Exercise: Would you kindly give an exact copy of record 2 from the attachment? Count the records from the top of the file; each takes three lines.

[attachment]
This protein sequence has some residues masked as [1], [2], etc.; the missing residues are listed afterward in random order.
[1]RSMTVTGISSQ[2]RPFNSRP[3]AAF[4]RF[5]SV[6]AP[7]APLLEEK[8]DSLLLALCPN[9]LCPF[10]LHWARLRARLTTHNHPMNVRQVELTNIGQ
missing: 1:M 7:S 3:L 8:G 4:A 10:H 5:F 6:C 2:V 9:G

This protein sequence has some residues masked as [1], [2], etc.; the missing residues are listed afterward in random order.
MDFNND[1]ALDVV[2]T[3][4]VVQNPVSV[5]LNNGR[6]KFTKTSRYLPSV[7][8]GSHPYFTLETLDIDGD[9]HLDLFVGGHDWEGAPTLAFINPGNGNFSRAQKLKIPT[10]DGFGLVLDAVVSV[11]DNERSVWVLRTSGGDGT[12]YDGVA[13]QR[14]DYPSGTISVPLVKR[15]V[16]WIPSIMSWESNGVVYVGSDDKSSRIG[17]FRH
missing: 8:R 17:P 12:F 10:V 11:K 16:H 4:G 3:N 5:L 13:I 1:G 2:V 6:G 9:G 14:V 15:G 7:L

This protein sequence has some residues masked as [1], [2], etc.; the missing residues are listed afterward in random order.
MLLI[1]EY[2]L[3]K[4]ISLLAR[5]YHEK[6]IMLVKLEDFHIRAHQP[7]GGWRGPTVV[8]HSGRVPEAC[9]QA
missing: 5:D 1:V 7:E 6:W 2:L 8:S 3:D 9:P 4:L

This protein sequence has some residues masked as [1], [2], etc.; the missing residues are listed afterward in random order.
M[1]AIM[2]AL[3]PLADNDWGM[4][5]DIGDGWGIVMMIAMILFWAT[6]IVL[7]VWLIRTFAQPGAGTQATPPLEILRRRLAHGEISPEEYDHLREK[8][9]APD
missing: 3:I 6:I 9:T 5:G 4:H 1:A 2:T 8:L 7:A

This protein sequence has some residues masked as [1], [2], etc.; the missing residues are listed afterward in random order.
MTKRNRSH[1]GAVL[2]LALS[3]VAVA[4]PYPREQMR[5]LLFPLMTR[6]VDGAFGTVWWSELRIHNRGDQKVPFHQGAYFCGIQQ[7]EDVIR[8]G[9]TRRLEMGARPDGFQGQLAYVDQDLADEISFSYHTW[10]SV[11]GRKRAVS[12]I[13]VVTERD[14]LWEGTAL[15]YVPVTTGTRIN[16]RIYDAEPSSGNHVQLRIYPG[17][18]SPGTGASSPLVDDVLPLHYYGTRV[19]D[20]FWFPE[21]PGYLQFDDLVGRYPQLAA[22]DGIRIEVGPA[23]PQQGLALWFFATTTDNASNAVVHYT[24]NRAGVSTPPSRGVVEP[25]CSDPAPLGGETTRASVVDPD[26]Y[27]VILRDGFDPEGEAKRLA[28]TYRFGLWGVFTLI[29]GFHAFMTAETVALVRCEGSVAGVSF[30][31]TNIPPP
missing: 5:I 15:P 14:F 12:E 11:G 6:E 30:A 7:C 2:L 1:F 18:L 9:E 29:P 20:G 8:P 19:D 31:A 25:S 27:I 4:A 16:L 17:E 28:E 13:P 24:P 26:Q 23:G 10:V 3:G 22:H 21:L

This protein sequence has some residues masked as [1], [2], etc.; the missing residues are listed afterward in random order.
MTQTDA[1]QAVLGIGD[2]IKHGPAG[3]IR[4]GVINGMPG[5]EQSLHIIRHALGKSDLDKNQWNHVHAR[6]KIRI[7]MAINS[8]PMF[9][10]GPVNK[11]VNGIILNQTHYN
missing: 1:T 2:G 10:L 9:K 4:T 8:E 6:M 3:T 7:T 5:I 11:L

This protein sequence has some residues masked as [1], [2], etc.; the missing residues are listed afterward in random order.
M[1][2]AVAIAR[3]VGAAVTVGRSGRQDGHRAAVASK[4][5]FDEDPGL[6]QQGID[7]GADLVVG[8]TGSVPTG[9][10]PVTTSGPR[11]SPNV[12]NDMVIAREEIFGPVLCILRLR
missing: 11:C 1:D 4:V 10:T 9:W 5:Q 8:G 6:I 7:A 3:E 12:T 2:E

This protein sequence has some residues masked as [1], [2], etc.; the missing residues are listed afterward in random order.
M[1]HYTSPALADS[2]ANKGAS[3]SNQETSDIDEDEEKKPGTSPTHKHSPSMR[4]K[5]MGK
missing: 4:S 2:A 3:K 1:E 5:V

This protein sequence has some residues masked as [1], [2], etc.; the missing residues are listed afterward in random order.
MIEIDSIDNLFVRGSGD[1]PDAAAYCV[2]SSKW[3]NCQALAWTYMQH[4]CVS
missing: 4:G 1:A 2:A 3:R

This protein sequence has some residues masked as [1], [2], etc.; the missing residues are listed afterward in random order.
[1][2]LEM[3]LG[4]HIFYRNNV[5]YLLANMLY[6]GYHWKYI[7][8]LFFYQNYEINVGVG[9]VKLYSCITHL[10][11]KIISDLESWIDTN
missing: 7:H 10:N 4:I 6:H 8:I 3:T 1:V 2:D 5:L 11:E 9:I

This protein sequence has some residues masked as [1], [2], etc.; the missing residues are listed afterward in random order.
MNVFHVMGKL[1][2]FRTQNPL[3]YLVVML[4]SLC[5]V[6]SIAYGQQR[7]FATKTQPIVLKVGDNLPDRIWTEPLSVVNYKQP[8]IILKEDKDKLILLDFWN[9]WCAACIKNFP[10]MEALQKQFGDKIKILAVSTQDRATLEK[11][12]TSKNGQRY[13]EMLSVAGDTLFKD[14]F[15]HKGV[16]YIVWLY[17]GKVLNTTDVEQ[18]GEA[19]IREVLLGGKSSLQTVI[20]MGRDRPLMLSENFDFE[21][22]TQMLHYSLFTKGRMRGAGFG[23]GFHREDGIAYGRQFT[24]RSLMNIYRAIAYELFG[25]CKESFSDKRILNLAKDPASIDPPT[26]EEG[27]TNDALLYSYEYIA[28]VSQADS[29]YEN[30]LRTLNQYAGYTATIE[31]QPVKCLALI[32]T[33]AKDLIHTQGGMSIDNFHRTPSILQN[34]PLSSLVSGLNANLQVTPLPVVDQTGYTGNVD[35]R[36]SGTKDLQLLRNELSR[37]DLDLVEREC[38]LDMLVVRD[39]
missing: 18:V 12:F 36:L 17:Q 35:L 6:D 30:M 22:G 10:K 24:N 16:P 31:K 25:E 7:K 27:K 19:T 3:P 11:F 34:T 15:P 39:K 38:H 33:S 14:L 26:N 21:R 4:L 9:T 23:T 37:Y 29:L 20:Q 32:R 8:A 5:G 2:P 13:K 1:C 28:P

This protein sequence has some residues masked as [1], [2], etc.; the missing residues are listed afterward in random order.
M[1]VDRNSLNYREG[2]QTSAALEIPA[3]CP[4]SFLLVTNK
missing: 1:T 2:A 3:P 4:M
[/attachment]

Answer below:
This protein sequence has some residues masked as [1], [2], etc.; the missing residues are listed afterward in random order.
MDFNND[1]ALDVV[2]T[3][4]VVQNPVSV[5]LNNGR[6]KFTKTSRYLPSV[7][8]GSHPYFTLETLDIDGD[9]HLDLFVGGHDWEGAPTLAFINPGNGNFSRAQKLKIPT[10]DGFGLVLDAVVSV[11]DNERSVWVLRTSGGDGT[12]YDGVA[13]QR[14]DYPSGTISVPLVKR[15]V[16]WIPSIMSWESNGVVYVGSDDKSSRIG[17]FRH
missing: 8:R 17:P 12:F 10:V 11:K 16:H 4:G 3:N 5:L 13:I 1:G 2:V 6:G 9:G 14:V 15:G 7:L